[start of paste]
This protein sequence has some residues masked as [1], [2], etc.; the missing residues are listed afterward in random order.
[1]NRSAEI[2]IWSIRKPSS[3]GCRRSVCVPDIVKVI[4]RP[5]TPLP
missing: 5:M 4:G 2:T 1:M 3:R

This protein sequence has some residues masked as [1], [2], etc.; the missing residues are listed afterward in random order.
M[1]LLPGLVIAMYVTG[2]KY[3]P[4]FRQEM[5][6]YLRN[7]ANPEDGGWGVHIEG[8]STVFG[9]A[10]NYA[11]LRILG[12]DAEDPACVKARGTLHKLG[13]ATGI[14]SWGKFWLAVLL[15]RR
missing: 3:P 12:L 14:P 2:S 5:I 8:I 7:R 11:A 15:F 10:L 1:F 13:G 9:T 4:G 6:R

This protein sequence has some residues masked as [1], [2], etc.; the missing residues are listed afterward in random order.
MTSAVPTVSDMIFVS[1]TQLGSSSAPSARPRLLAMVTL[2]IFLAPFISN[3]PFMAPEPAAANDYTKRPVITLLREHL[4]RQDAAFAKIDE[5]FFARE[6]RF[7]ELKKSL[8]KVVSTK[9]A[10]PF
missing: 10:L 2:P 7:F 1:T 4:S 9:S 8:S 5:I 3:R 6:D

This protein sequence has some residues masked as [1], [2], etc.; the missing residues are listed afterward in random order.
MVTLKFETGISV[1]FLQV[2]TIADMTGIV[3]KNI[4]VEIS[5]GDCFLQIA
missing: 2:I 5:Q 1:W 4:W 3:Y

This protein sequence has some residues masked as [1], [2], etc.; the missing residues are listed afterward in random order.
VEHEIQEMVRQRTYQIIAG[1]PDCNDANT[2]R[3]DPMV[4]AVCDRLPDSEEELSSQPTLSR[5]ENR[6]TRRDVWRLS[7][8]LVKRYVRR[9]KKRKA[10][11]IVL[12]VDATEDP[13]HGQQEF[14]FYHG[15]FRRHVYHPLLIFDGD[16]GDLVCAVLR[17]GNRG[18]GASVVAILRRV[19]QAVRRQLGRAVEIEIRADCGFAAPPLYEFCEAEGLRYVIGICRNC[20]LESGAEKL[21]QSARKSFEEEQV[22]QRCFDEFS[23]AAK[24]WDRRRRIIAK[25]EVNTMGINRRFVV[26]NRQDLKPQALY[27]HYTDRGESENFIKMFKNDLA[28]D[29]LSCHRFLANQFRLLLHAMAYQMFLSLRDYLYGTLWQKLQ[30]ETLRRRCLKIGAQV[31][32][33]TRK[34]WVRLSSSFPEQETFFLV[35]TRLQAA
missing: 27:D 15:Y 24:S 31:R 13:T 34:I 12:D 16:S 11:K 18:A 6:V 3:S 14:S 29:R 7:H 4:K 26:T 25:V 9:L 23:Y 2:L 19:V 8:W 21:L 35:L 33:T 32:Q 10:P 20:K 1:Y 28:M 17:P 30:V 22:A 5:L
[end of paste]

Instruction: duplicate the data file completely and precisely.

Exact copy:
This protein sequence has some residues masked as [1], [2], etc.; the missing residues are listed afterward in random order.
[1]NRSAEI[2]IWSIRKPSS[3]GCRRSVCVPDIVKVI[4]RP[5]TPLP
missing: 5:M 4:G 2:T 1:M 3:R

This protein sequence has some residues masked as [1], [2], etc.; the missing residues are listed afterward in random order.
M[1]LLPGLVIAMYVTG[2]KY[3]P[4]FRQEM[5][6]YLRN[7]ANPEDGGWGVHIEG[8]STVFG[9]A[10]NYA[11]LRILG[12]DAEDPACVKARGTLHKLG[13]ATGI[14]SWGKFWLAVLL[15]RR
missing: 3:P 12:L 14:P 2:S 5:I 8:I 7:R 11:A 15:F 10:L 1:F 13:G 9:T 4:G 6:R

This protein sequence has some residues masked as [1], [2], etc.; the missing residues are listed afterward in random order.
MTSAVPTVSDMIFVS[1]TQLGSSSAPSARPRLLAMVTL[2]IFLAPFISN[3]PFMAPEPAAANDYTKRPVITLLREHL[4]RQDAAFAKIDE[5]FFARE[6]RF[7]ELKKSL[8]KVVSTK[9]A[10]PF
missing: 10:L 2:P 7:F 1:T 4:S 9:S 8:S 5:I 3:R 6:D

This protein sequence has some residues masked as [1], [2], etc.; the missing residues are listed afterward in random order.
MVTLKFETGISV[1]FLQV[2]TIADMTGIV[3]KNI[4]VEIS[5]GDCFLQIA
missing: 2:I 5:Q 1:W 4:W 3:Y

This protein sequence has some residues masked as [1], [2], etc.; the missing residues are listed afterward in random order.
VEHEIQEMVRQRTYQIIAG[1]PDCNDANT[2]R[3]DPMV[4]AVCDRLPDSEEELSSQPTLSR[5]ENR[6]TRRDVWRLS[7][8]LVKRYVRR[9]KKRKA[10][11]IVL[12]VDATEDP[13]HGQQEF[14]FYHG[15]FRRHVYHPLLIFDGD[16]GDLVCAVLR[17]GNRG[18]GASVVAILRRV[19]QAVRRQLGRAVEIEIRADCGFAAPPLYEFCEAEGLRYVIGICRNC[20]LESGAEKL[21]QSARKSFEEEQV[22]QRCFDEFS[23]AAK[24]WDRRRRIIAK[25]EVNTMGINRRFVV[26]NRQDLKPQALY[27]HYTDRGESENFIKMFKNDLA[28]D[29]LSCHRFLANQFRLLLHAMAYQMFLSLRDYLYGTLWQKLQ[30]ETLRRRCLKIGAQV[31][32][33]TRK[34]WVRLSSSFPEQETFFLV[35]TRLQAA
missing: 27:D 15:Y 24:S 31:R 13:T 34:I 12:D 16:S 11:K 18:A 6:V 3:S 14:S 29:R 7:H 4:K 26:T 25:V 9:L 23:Y 2:L 19:V 8:W 21:L 35:L 33:T 32:Q 10:P 20:K 1:Y 28:M 17:P 30:V 22:A 5:L